How to Control Aquarium Algae

Causes and Cures for Filmy Residue on Tank Glass, Rocks

Aquarium algae

Illustration: © The Spruce, 2018 

Algae growth is a fact of life that every aquarium owner will face sooner or later. Some algae growth is normal and healthy, but excess algae growth is unsightly and can be hazardous to fish and plants.

Algae may appear as a brownish, greenish, reddish residue or film that creeps up on tank glass, the gravel or substrate, accessories, and plants inside the aquarium. There are ways to avoid this overgrowth and, in many cases, reverse it, too.

What Causes Algae Overgrowth?

Like any plant life, algae thrive on three basic necessities: water, light, and nutrients. If there is an excess of any of these variables, then algae can grow like wildfire, just like weeds growing in a garden.

Obviously, your aquarium cannot go without water, but you can control the amount of light and nutrients that are in the water. Some common reasons for algae overgrowth are:

  • Lights left on too long
  • Aquarium in a location with direct sunlight
  • Overfeeding the fish
  • Going too long between water changes
  • Maintaining water environment with a high nutrient level

Avoiding Algae Overgrowth

Knowing what causes algae overgrowth is the first half of the battle. Next, work to prevent or rectify an algae overgrowth situation.

  • Reduce lighting: Do not place the tank where there is direct sunlight for even part of the day. Sunlight can, and will, promote algae growth. When using artificial light, make sure it is not stronger than necessary and is not on more than about eight to ten hours each day. Use a timer to turn the lights on and off each day.
  • Feed less: The majority of owners overfeed their fish, which increases the phosphate levels in the water. Feed small portions and watch the fish eat. If all the food is not eaten within five minutes, you are feeding too much. Always remove any uneaten food promptly.
  • Water changes: The single most important way to avoid algae is to perform regular water changes. Change 10 to 15 percent of your aquarium water every week to keep nutrients in the water low. This will remove the nitrate that accumulates in aquariums, one of the main fertilizers for plants!
  • Know your water: Test your water source. If it is high in phosphate, you should consider using phosphate removing chemicals available at your aquarium store, or find another water source, such as filtered water. Also, it is wise to test for nitrate, as some water sources have elevated nitrate levels. It does not do much good to change the water if you are adding nutrients back in the aquarium with the tap water!
  • Clean it up: If you see algae beginning to grow on the glass, rocks, or other hard surfaces of the tank, remove it. Scrape the glass, remove rocks, and scrub them. Vacuum the gravel when you perform water changes.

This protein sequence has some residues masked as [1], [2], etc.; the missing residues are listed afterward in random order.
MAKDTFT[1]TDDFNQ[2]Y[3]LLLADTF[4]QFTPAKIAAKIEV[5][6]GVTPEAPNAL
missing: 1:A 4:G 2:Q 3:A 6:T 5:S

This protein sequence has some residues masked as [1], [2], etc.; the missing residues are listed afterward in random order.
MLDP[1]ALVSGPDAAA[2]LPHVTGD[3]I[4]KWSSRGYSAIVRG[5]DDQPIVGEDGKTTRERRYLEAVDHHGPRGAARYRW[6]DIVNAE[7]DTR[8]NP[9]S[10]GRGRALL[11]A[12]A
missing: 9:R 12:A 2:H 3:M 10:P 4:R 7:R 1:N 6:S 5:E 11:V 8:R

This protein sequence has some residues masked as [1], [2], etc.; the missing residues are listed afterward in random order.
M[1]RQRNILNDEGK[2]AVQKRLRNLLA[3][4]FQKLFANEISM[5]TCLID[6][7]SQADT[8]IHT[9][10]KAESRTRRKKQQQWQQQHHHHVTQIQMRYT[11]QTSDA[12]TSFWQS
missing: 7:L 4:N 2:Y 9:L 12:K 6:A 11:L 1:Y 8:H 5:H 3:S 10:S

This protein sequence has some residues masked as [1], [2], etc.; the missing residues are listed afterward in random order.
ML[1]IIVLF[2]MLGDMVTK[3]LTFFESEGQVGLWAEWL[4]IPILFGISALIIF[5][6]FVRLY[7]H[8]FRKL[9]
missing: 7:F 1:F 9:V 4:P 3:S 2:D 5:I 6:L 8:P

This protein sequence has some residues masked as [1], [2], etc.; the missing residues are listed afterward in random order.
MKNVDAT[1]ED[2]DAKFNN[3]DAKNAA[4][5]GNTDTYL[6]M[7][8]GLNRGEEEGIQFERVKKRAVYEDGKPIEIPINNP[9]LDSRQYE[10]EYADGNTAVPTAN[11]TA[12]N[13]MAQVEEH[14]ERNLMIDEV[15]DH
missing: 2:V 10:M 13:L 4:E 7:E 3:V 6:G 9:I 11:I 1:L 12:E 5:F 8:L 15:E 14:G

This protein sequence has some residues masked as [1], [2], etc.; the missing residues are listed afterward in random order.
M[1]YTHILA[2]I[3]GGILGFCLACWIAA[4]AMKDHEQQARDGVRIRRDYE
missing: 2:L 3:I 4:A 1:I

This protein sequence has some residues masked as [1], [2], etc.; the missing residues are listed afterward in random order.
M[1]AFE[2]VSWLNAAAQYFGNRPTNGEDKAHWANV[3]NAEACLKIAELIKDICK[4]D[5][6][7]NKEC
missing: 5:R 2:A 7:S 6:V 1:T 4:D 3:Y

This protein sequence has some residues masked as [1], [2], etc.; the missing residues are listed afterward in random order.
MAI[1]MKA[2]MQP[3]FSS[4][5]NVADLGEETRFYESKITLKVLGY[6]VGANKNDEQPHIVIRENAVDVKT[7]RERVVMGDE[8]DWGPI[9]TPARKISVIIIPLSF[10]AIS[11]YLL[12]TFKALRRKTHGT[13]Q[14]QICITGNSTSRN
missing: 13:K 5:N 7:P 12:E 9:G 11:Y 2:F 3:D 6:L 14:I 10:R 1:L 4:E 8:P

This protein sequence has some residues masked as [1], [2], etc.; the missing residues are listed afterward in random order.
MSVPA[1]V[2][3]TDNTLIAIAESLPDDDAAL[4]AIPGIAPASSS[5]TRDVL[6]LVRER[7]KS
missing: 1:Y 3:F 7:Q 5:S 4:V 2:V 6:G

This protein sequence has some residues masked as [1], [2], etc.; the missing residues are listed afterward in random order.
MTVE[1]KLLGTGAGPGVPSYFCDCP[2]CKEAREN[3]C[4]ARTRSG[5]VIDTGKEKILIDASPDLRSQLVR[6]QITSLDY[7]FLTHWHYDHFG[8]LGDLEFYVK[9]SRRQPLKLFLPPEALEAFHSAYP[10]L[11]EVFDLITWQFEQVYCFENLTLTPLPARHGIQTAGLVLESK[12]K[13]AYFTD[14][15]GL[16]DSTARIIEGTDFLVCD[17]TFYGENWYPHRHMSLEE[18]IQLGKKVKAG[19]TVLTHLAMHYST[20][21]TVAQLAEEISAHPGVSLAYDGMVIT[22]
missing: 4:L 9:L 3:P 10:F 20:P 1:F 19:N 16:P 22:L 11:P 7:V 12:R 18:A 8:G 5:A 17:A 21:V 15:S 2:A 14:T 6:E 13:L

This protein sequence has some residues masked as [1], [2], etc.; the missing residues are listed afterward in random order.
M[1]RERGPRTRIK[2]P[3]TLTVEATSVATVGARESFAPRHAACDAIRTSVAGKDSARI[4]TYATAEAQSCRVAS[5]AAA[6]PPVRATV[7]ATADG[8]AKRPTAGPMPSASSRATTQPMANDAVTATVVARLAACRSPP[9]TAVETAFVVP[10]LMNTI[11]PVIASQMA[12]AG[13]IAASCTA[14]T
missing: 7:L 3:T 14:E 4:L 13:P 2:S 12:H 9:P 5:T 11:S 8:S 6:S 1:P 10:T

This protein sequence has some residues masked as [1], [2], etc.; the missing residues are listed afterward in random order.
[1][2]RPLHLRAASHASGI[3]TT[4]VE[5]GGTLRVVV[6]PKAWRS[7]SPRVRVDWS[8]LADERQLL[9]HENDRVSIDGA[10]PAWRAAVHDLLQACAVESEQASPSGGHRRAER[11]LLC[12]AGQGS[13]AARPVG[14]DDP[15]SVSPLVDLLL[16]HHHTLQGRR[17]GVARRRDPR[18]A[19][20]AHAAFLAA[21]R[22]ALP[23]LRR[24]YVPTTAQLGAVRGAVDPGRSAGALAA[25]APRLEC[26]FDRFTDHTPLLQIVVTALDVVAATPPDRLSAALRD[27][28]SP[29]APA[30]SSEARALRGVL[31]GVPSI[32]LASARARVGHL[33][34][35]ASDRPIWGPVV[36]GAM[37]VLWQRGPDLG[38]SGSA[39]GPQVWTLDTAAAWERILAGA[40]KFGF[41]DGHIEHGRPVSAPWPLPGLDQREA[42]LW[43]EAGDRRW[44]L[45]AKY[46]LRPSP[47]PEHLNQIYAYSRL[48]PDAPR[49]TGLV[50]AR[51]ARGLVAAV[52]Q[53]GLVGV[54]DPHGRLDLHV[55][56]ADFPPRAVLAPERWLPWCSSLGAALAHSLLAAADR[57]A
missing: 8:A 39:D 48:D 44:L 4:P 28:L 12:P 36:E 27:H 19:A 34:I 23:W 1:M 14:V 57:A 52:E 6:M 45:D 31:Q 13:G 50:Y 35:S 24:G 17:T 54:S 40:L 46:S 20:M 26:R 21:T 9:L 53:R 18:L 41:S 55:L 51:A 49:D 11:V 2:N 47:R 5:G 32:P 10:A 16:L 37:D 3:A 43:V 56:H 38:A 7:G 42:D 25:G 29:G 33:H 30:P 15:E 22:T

• Keep live plants: Live plants will absorb many of the nutrients that algae thrive upon. Fewer nutrients in the water mean there is less fuel for algae overgrowth.
  • Keep algae-eating fish: Keeping Siamese flying fox, otocinclus, plecostomus, or other algae eating fish will help reduce some of the algae in the tank.

Types of Algae

If you notice an algae build-up in your aquarium, then you need to get rid of it. To do that effectively, you need to know the type of algae you have. Knowing the algae will help determine the cause and cure. Take a look at the common algae types, and how to deal with them.

  • Brown algae: Also known as gravel or silica algae, this algae is common in new tanks, and will coat the tank in sheets, which are easily wiped off. It is usually harmless and will eventually go away as the tank matures.
  • Blue-green algae: Also known as slime or smear algae, it can be caused by an excess of nitrate and phosphate in the water. In most cases, this is actually not algae at all, but cyanobacteria. It can spread rapidly and can be difficult to control. Good water care will help, but if your water source has phosphate in it, you may have to use special treatments to remove the excess nutrients. Erythromycin is effective against blue-green algae, but use it judiciously, it will likely harm the beneficial bacteria colony in your biofilter, too.
  • Red or beard algae: This is the toughest algae to get rid of, and it usually appears on plants. A dip in a weak (5 to 10 percent) bleach solution for a few minutes will often kill this type of algae.
  • Green algae: This is also known as hair, thread, or spot algae. It is a healthy type of algae that every tank will most likely experience to some degree. As long as the tank is well cared for, it will not overgrow. This is the algae that is eaten by algae-eating fish, so try using some of them in your aquarium for control.
  • Green water: Also known as an algae bloom, this is caused by the growth of microscopic algae that are suspended in the water. It is one of the more frustrating types of algae to remove as it cannot be wiped or scraped off like other algae. Generally, water changes are not effective, as the remaining algae will quickly grow back. Use of a diatomic filter or completely blocking all light for several days is usually necessary to conquer green water. Test the water to be sure it does not contain any ammonia, nitrite, nitrate or phosphate, as these will all promote algae growth.